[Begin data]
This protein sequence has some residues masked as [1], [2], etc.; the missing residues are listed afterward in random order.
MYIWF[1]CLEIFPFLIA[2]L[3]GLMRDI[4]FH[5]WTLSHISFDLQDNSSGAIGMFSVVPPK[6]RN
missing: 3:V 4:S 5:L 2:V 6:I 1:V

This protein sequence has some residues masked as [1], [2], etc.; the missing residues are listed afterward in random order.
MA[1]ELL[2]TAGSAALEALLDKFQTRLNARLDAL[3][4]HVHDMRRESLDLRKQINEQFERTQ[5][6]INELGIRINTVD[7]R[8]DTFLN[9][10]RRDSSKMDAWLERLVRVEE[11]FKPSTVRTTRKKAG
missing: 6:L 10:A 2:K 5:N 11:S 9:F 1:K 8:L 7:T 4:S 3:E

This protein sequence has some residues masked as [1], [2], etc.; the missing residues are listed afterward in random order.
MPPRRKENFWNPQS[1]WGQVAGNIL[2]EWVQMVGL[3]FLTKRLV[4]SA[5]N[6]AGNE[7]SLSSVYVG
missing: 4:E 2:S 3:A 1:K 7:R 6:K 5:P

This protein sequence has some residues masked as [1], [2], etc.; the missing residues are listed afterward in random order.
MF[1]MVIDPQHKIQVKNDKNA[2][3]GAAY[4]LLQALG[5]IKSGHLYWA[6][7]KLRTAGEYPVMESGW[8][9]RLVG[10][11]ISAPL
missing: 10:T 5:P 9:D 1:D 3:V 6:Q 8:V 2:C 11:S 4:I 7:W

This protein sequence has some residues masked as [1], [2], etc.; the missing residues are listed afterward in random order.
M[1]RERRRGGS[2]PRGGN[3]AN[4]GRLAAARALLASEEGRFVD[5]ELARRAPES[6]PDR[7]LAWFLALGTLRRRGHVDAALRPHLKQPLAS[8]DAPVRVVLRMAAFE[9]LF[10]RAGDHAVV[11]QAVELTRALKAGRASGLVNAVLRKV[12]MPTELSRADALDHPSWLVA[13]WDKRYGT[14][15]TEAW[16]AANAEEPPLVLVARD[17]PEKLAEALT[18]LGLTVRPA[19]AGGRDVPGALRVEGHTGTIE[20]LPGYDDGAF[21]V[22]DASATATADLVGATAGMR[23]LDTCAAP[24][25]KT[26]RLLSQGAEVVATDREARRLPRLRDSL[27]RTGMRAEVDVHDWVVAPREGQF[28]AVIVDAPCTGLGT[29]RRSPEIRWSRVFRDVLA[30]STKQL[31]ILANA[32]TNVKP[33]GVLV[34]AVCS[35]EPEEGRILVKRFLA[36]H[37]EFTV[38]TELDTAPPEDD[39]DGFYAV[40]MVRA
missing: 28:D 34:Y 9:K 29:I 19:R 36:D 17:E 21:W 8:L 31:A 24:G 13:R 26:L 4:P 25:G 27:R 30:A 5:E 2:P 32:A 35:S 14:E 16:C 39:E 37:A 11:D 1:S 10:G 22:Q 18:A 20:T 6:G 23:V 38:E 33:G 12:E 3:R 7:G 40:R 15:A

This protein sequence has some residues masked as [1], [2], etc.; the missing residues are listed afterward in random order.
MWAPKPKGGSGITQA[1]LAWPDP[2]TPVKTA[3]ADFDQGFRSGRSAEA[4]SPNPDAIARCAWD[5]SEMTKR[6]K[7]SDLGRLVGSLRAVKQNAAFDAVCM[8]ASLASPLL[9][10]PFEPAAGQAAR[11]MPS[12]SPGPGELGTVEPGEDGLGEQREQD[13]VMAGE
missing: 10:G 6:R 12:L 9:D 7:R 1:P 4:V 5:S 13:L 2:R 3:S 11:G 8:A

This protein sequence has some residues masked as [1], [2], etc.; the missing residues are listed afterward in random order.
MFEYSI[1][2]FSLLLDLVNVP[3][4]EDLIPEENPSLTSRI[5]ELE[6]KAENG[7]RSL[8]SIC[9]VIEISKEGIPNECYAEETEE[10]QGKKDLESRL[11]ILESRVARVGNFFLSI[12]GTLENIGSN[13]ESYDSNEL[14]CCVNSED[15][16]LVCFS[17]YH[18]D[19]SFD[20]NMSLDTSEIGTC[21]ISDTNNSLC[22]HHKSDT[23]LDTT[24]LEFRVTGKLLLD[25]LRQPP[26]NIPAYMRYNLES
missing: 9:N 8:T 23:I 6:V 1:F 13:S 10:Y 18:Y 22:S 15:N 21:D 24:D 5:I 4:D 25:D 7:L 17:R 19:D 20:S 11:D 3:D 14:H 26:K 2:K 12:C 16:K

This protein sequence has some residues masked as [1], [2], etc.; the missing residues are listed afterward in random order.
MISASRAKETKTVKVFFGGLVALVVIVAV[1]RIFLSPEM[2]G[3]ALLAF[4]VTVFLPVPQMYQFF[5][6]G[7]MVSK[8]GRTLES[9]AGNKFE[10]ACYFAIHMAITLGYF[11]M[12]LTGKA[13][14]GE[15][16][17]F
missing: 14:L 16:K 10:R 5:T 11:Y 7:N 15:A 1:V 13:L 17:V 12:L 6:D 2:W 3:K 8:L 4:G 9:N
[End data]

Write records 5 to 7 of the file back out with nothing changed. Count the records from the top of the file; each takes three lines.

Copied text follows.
This protein sequence has some residues masked as [1], [2], etc.; the missing residues are listed afterward in random order.
M[1]RERRRGGS[2]PRGGN[3]AN[4]GRLAAARALLASEEGRFVD[5]ELARRAPES[6]PDR[7]LAWFLALGTLRRRGHVDAALRPHLKQPLAS[8]DAPVRVVLRMAAFE[9]LF[10]RAGDHAVV[11]QAVELTRALKAGRASGLVNAVLRKV[12]MPTELSRADALDHPSWLVA[13]WDKRYGT[14][15]TEAW[16]AANAEEPPLVLVARD[17]PEKLAEALT[18]LGLTVRPA[19]AGGRDVPGALRVEGHTGTIE[20]LPGYDDGAF[21]V[22]DASATATADLVGATAGMR[23]LDTCAAP[24][25]KT[26]RLLSQGAEVVATDREARRLPRLRDSL[27]RTGMRAEVDVHDWVVAPREGQF[28]AVIVDAPCTGLGT[29]RRSPEIRWSRVFRDVLA[30]STKQL[31]ILANA[32]TNVKP[33]GVLV[34]AVCS[35]EPEEGRILVKRFLA[36]H[37]EFTV[38]TELDTAPPEDD[39]DGFYAV[40]MVRA
missing: 28:D 34:Y 9:K 29:I 19:R 36:D 17:E 21:W 8:L 31:A 24:G 13:R 26:L 4:P 25:G 27:R 30:A 5:E 2:P 32:A 35:S 14:E 16:C 39:E 37:A 11:D 1:S 10:G 22:Q 18:A 20:T 6:G 23:V 38:E 33:G 12:E 3:R 7:G 40:R 15:A

This protein sequence has some residues masked as [1], [2], etc.; the missing residues are listed afterward in random order.
MWAPKPKGGSGITQA[1]LAWPDP[2]TPVKTA[3]ADFDQGFRSGRSAEA[4]SPNPDAIARCAWD[5]SEMTKR[6]K[7]SDLGRLVGSLRAVKQNAAFDAVCM[8]ASLASPLL[9][10]PFEPAAGQAAR[11]MPS[12]SPGPGELGTVEPGEDGLGEQREQD[13]VMAGE
missing: 10:G 6:R 12:L 9:D 7:R 1:P 4:V 5:S 13:L 2:R 3:S 11:G 8:A

This protein sequence has some residues masked as [1], [2], etc.; the missing residues are listed afterward in random order.
MFEYSI[1][2]FSLLLDLVNVP[3][4]EDLIPEENPSLTSRI[5]ELE[6]KAENG[7]RSL[8]SIC[9]VIEISKEGIPNECYAEETEE[10]QGKKDLESRL[11]ILESRVARVGNFFLSI[12]GTLENIGSN[13]ESYDSNEL[14]CCVNSED[15][16]LVCFS[17]YH[18]D[19]SFD[20]NMSLDTSEIGTC[21]ISDTNNSLC[22]HHKSDT[23]LDTT[24]LEFRVTGKLLLD[25]LRQPP[26]NIPAYMRYNLES
missing: 9:N 8:T 23:I 6:V 1:F 13:S 10:Y 18:Y 22:S 15:N 21:D 24:D 5:I 4:D 25:D 7:L 17:R 19:D 20:S 11:D 3:D 14:H 26:K 2:K 12:C 16:K